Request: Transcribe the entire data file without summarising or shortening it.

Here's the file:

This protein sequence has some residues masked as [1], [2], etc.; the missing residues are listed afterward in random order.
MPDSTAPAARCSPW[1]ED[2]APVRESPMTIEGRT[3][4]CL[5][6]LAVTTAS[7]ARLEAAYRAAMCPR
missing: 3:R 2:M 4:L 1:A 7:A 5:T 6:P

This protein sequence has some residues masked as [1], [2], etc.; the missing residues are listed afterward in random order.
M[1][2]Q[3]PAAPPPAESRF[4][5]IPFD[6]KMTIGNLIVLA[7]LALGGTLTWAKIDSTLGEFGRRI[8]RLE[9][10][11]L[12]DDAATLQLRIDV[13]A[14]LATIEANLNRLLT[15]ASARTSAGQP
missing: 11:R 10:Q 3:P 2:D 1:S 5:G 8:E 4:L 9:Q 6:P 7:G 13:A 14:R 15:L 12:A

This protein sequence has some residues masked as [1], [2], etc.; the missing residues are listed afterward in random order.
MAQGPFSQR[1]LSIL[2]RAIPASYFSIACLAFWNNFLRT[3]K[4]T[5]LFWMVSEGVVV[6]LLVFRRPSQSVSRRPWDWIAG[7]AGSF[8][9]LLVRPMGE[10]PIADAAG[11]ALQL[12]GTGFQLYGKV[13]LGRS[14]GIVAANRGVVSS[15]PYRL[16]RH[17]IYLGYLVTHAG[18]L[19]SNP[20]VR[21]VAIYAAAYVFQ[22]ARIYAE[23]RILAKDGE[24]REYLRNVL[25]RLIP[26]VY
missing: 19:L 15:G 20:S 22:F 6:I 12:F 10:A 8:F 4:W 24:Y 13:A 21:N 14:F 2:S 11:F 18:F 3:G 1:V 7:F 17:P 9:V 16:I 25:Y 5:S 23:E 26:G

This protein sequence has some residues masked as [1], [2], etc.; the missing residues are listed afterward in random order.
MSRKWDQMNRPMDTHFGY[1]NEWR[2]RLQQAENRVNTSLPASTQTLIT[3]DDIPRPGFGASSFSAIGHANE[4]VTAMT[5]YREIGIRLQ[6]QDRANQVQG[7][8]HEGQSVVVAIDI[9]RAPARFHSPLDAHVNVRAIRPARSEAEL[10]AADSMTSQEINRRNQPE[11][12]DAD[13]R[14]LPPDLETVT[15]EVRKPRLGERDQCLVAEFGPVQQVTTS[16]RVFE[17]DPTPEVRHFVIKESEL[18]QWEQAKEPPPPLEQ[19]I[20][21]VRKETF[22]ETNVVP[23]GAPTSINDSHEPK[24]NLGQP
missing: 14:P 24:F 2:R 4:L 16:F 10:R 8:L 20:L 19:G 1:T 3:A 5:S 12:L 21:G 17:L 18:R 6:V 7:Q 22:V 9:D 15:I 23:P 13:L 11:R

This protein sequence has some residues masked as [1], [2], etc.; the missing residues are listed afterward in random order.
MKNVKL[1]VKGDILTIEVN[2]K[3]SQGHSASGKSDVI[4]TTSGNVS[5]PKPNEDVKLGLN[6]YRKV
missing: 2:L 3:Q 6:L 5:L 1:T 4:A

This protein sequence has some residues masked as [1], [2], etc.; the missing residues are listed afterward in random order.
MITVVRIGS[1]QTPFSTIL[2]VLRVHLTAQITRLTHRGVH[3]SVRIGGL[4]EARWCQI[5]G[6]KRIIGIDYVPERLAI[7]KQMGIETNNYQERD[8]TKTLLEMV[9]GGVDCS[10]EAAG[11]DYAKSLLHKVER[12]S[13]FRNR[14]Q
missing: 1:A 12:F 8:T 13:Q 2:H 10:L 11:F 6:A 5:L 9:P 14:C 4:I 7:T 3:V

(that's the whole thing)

This protein sequence has some residues masked as [1], [2], etc.; the missing residues are listed afterward in random order.
MPDSTAPAARCSPW[1]ED[2]APVRESPMTIEGRT[3][4]CL[5][6]LAVTTAS[7]ARLEAAYRAAMCPR
missing: 3:R 2:M 4:L 1:A 7:A 5:T 6:P

This protein sequence has some residues masked as [1], [2], etc.; the missing residues are listed afterward in random order.
M[1][2]Q[3]PAAPPPAESRF[4][5]IPFD[6]KMTIGNLIVLA[7]LALGGTLTWAKIDSTLGEFGRRI[8]RLE[9][10][11]L[12]DDAATLQLRIDV[13]A[14]LATIEANLNRLLT[15]ASARTSAGQP
missing: 11:R 10:Q 3:P 2:D 1:S 5:G 8:E 4:L 9:Q 6:P 7:G 13:A 14:R 15:L 12:A

This protein sequence has some residues masked as [1], [2], etc.; the missing residues are listed afterward in random order.
MAQGPFSQR[1]LSIL[2]RAIPASYFSIACLAFWNNFLRT[3]K[4]T[5]LFWMVSEGVVV[6]LLVFRRPSQSVSRRPWDWIAG[7]AGSF[8][9]LLVRPMGE[10]PIADAAG[11]ALQL[12]GTGFQLYGKV[13]LGRS[14]GIVAANRGVVSS[15]PYRL[16]RH[17]IYLGYLVTHAG[18]L[19]SNP[20]VR[21]VAIYAAAYVFQ[22]ARIYAE[23]RILAKDGE[24]REYLRNVL[25]RLIP[26]VY
missing: 19:L 15:G 20:S 22:F 6:I 12:F 10:A 8:F 4:W 24:Y 13:A 21:N 14:F 2:S 11:F 18:F 3:G 1:V 7:F 17:P 9:V 16:I 25:Y 5:S 23:E 26:G

This protein sequence has some residues masked as [1], [2], etc.; the missing residues are listed afterward in random order.
MSRKWDQMNRPMDTHFGY[1]NEWR[2]RLQQAENRVNTSLPASTQTLIT[3]DDIPRPGFGASSFSAIGHANE[4]VTAMT[5]YREIGIRLQ[6]QDRANQVQG[7][8]HEGQSVVVAIDI[9]RAPARFHSPLDAHVNVRAIRPARSEAEL[10]AADSMTSQEINRRNQPE[11][12]DAD[13]R[14]LPPDLETVT[15]EVRKPRLGERDQCLVAEFGPVQQVTTS[16]RVFE[17]DPTPEVRHFVIKESEL[18]QWEQAKEPPPPLEQ[19]I[20][21]VRKETF[22]ETNVVP[23]GAPTSINDSHEPK[24]NLGQP
missing: 14:P 24:F 2:R 4:L 16:F 10:R 8:L 20:L 19:G 1:T 3:A 5:S 12:L 21:G 17:L 18:R 6:V 7:Q 22:V 9:D 15:I 23:P 13:L 11:R

This protein sequence has some residues masked as [1], [2], etc.; the missing residues are listed afterward in random order.
MKNVKL[1]VKGDILTIEVN[2]K[3]SQGHSASGKSDVI[4]TTSGNVS[5]PKPNEDVKLGLN[6]YRKV
missing: 2:L 3:Q 6:L 5:L 1:T 4:A

This protein sequence has some residues masked as [1], [2], etc.; the missing residues are listed afterward in random order.
MITVVRIGS[1]QTPFSTIL[2]VLRVHLTAQITRLTHRGVH[3]SVRIGGL[4]EARWCQI[5]G[6]KRIIGIDYVPERLAI[7]KQMGIETNNYQERD[8]TKTLLEMV[9]GGVDCS[10]EAAG[11]DYAKSLLHKVER[12]S[13]FRNR[14]Q
missing: 1:A 12:F 8:T 13:Q 2:H 10:L 11:F 6:A 5:L 9:P 14:C 4:I 7:T 3:V